Well, it's happened. Google has announced that paid apps are to be made available on the Android Market from next week.
Digging through the Market isn’t the easiest task, so we decided to take a look at a few games each week to point you in the direction of some entertaining apps to keep your Android ‘appy.
Here we go.
|Light Racer (Robert Green)
A similar game is doing pretty decent business over on the iPhone, but this Tron-inspired light cycle game plays great using the G1’s trackball, and packs in all the screaming-engine sound effects to add real tension to the race.
You can play against either one or two CPU controlled opponents, which seem to be quick witted enough to play chicken with you and graze the edges of the play area like a true agent of Sark.
Until the inevitable Tr2n licenses kick in, Light Racer is a great way to de-rez your Android.
|Path of a Warrior (Gamevil)
The Android version of Path of a Warrior maintains all the hack’n’slash, RPG adventuring that’s made it so popular on other formats - with the added benefit of being completely free.
Following exactly what’s going on isn’t the easiest task, often due to the sketchy Korean translation, but that doesn’t mean you can’t just blunder in with sword swinging and potions blasting and still have a rollicking good time.
Path of a Warrior is essentially a Diablo 2 clone, but one that’s tweaked to run beautifully on a mobile handset, so check this out quick in case Gamevil comes to its senses and starts charging for the game.
|Tetroid (Marc Melvin)
It’s not a games platform until it’s got Tetris, and so far Android is lacking in official tetromino support. Fortunately, it’s got Tetroid to take up the slack.
Really this is a raw, unadorned and outright clone, which we have absolutely no problem with (though we can think of one or two developers who might take issue when the Android money starts flowing).
Tetroid allows you to use the trackball (turn down the sensitivity and save yourself a few frayed nerves) or the accelerometer to veer your geometric pieces from side to side, and includes an option to switch out the next piece with an alternative - very handy.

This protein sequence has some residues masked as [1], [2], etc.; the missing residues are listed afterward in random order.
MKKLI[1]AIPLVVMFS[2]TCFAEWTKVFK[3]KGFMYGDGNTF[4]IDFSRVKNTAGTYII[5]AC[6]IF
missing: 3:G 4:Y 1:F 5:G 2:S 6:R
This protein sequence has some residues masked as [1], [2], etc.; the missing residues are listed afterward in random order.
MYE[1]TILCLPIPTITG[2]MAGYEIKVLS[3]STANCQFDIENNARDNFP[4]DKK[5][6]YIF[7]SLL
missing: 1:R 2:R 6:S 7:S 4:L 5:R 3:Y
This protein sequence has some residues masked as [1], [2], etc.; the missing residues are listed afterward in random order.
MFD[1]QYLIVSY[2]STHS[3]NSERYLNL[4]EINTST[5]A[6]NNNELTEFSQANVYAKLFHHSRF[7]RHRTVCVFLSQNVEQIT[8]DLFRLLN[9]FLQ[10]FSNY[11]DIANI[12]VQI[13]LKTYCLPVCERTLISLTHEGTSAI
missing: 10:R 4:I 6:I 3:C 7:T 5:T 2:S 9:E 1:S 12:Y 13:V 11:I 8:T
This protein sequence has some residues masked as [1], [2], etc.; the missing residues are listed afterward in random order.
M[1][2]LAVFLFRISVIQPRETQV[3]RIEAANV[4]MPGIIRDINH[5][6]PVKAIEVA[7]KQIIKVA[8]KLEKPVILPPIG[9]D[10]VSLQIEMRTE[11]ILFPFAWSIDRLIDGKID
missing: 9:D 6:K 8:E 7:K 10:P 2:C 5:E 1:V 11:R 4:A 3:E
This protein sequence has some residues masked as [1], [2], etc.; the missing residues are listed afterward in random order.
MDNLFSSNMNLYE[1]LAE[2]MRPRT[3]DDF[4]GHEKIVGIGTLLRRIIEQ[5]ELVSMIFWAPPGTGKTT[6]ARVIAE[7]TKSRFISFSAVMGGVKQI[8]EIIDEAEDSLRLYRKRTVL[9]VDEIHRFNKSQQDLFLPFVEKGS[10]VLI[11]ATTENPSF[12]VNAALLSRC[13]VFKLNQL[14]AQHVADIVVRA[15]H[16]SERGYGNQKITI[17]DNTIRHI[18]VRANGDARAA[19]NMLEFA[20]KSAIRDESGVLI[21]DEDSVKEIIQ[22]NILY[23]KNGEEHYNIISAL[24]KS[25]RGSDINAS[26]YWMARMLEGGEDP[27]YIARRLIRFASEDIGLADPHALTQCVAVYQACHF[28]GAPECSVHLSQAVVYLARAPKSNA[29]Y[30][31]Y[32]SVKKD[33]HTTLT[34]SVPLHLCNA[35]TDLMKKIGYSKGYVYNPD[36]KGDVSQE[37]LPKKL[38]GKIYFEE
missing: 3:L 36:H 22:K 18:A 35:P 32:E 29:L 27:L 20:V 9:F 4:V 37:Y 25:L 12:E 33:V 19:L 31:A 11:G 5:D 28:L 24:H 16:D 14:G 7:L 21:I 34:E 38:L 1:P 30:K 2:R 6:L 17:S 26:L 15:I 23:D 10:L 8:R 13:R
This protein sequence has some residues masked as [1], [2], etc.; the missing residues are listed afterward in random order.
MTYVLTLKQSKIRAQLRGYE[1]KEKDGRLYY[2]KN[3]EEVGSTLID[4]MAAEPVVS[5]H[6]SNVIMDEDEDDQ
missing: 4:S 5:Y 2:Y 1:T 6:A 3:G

The excellent classic music accompaniment makes this a very decent diversion while you wait for the real thing.
|Trap! (Matt Wachowski)
As they do with every new games platform, the classic ideas are gradually being introduced to the Android - in the case of Trap!, that’s essentially a simple take on Qix.
You’re required to segment off areas of the game field to obtain a supermajority of the available area. If one of the several bouncing balls touches the segmenting line while it’s still being drawn, however, you lose a life. Once a certain area of the screen has been successfully partitioned, it’s on to the next level.
Where Trap! really succeeds is in the huge number of statistics it gathers. You’ll constantly achieve new targets, such as largest area section in one line, most number of balls divided off or fastest completion of a level.
Entertaining and sweetly meditative.
|Labyrinth Lite (Illusion Labs)
Here’s one of the first games we’ve seen that’s apparently waiting in the wings for the Market to get going in full commercial swing. Before long, we’ll probably be ignoring Lite versions, but since everything’s free right now… what the hell.
Labyrinth is one of those popular accelerometer showcases that adapts the old ‘ball bearing in a wooden maze’ toy concept to the digital age. In many respects it shouldn’t be anything special, but the slickness of its execution makes it a surprisingly superb Android offering.
The accelerometer controls are wonderfully precise and allow you to calibrate them very accurately. The real gem is the use of the handset’s vibrate function, which adds the subtlest knock of marble on wood when the ball hits the edge or disappears down a hole.
The full version promises over 800 mazes as well as the option to fashion your own. It’s a very simple offering, but one that’s equally refined and infinitely playable. Highly recommended.